Kristi Noem’s pal Charles Herbster said something to his gropies at a Trump rally yesterday about stopping China from buying any more Nebraska farm land.
Herbster likely has no more intention to do anything about foreign ownership of farm land than Governor Noem, who let another 50,000 acres of South Dakota agricultural land slide into foreign investors’ hands in 2020. According to the USDA, at the end of 2020, foreign investors held 356,579 acres of farm land in South Dakota, a 16% increase over 2019. Nebraska saw foreign farm holdings increase 33%. Nationwide, foreign holdings of farmland increased just under 7% in 2019.
The Chinese are far from the top investors. In South Dakota, the Canadians hold 35% of the foreign-controlled farm land, while the British hold 18%. In Nebraska, Canadians hold 72% of the foreign-controlled farm land, and the Italians hold another 21%. China holds less than 1% of foreign-held agricultural land nationwide; in 2020, the USDA reports just one Chinese investor acquiring three parcels totaling 2,527 acres in the United States, while 97 Canadian investors snapped 5,151 new parcels totaling almost 1.9 million acres.
Rural activists understand that land is better managed by folks who have to live with the consequences of land management. But do Herbster, Noem, and other Republicans ever say no to billionaires from any country investing in the prairie?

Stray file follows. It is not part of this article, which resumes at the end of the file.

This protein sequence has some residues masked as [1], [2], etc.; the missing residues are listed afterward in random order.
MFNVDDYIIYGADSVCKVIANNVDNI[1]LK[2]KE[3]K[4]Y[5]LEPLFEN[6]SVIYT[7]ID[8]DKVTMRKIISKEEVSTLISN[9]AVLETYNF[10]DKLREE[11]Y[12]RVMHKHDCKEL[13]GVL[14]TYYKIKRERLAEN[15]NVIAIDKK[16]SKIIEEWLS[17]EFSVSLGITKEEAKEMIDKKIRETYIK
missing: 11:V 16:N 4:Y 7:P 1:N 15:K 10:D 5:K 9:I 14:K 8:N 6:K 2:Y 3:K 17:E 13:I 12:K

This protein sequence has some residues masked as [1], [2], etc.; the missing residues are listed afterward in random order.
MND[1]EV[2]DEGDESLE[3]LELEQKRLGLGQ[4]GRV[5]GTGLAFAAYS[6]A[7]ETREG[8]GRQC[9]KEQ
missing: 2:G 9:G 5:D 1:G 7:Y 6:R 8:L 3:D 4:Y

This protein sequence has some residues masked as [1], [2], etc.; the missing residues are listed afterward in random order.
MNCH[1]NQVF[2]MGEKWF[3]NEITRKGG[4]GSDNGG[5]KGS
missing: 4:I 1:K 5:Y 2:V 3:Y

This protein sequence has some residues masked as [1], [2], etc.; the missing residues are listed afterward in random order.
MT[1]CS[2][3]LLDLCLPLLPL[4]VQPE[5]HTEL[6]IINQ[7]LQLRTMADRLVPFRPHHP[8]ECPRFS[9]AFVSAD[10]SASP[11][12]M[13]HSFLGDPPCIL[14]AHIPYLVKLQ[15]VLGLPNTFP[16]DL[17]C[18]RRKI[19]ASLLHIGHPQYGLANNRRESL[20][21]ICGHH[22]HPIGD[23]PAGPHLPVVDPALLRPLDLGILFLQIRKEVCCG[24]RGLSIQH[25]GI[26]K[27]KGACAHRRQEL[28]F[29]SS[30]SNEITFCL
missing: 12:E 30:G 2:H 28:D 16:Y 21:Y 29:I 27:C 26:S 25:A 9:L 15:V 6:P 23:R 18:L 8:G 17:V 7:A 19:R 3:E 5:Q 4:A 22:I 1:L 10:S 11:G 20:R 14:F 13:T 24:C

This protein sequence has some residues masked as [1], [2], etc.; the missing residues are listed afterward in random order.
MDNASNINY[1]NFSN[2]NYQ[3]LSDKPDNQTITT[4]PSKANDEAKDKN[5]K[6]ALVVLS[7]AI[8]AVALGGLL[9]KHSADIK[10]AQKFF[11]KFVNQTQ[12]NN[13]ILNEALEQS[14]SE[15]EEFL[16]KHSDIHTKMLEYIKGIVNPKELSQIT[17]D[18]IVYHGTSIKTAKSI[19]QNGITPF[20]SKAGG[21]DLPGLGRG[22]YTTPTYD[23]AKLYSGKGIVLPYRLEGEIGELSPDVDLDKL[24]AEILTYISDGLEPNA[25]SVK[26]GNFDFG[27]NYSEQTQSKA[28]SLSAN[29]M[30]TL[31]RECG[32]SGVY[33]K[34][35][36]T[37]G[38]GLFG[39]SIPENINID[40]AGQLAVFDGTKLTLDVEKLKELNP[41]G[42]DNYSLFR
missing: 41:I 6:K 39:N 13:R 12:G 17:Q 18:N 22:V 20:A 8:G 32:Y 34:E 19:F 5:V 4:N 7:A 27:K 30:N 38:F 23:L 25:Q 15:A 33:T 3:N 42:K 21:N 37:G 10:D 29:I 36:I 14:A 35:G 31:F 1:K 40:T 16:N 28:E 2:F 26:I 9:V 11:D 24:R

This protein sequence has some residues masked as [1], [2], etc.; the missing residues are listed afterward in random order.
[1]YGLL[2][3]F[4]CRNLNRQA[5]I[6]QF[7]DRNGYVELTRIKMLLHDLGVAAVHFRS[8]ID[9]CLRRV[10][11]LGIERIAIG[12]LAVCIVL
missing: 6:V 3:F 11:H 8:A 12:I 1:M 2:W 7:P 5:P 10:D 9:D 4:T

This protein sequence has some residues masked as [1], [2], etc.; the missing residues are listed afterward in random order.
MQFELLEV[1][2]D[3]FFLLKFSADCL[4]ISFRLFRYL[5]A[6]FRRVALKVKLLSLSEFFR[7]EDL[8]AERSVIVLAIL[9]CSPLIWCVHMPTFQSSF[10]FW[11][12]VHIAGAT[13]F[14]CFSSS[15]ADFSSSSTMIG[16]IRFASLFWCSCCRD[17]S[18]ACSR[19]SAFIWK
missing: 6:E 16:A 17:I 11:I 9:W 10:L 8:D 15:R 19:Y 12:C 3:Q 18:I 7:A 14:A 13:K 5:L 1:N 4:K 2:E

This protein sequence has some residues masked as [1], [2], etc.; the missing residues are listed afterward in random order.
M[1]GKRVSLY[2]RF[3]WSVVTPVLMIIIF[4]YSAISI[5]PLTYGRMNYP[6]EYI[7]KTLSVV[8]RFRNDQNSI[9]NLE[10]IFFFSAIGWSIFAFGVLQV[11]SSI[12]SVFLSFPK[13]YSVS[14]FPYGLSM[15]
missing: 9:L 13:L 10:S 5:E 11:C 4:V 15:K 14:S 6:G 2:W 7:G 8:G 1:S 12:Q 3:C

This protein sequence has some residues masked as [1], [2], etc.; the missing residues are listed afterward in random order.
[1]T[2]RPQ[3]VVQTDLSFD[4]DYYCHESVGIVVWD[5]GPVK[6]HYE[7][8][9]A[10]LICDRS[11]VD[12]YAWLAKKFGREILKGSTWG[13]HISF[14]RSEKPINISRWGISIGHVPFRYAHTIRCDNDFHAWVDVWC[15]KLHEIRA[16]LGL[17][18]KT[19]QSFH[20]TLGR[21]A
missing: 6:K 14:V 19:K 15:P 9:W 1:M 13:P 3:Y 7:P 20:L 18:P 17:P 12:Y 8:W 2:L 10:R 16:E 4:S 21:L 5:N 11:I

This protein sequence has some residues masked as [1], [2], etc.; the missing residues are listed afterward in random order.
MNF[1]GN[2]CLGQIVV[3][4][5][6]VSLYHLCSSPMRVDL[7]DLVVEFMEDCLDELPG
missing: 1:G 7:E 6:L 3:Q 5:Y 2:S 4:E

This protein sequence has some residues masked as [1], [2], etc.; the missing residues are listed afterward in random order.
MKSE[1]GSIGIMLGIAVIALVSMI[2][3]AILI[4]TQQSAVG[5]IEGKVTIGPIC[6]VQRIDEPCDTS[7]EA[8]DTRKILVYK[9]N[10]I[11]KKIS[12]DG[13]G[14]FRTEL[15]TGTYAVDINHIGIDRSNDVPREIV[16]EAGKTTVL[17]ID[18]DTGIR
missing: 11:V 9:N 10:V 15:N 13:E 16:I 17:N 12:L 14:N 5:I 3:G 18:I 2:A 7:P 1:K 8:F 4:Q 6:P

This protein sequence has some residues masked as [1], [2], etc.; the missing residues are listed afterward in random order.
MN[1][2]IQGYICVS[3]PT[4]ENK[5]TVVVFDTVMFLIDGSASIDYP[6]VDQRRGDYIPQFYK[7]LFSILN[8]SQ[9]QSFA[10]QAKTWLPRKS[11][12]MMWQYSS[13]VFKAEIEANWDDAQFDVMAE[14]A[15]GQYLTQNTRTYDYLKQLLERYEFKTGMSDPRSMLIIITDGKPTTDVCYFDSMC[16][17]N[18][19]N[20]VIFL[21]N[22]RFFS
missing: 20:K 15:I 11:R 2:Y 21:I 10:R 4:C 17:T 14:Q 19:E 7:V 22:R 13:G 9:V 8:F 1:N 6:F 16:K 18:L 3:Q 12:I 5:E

For years, Joe Maxwell has lobbied for more states to enact laws to monitor foreign investment in farmland. The president and cofounder of Farm Action… said foreign investment, corporate investment, and investment by billionaires concerns him the most. He contends these entities aren’t looking at the production value of farmland. They view it as an investment, he said, which in turn drives up prices for farmers.
“We want everyone to think about, ‘Who do you want to be your farmer?’” Maxwell said. “If you’re happy with Bayer/Monsanto—a German corporation—being your farmer. Or Saudi Arabia. Or China. Then OK. But if you’re not OK with that, then you ought to care about this issue. We ought to make sure the next generation of farmers are individuals who will care for the land for future generations and care about producing safe and healthy food for their neighbors” [Jonathan Hettinger, “US Farmland Increasingly Controlled by Foreign Investment,” Civil Eats, 2022.04.22].
“Tough on China” sounds good at rallies for the red-hatters, but when foreign money comes calling, don’t expect folks like Herbster and Noem to turn that money down.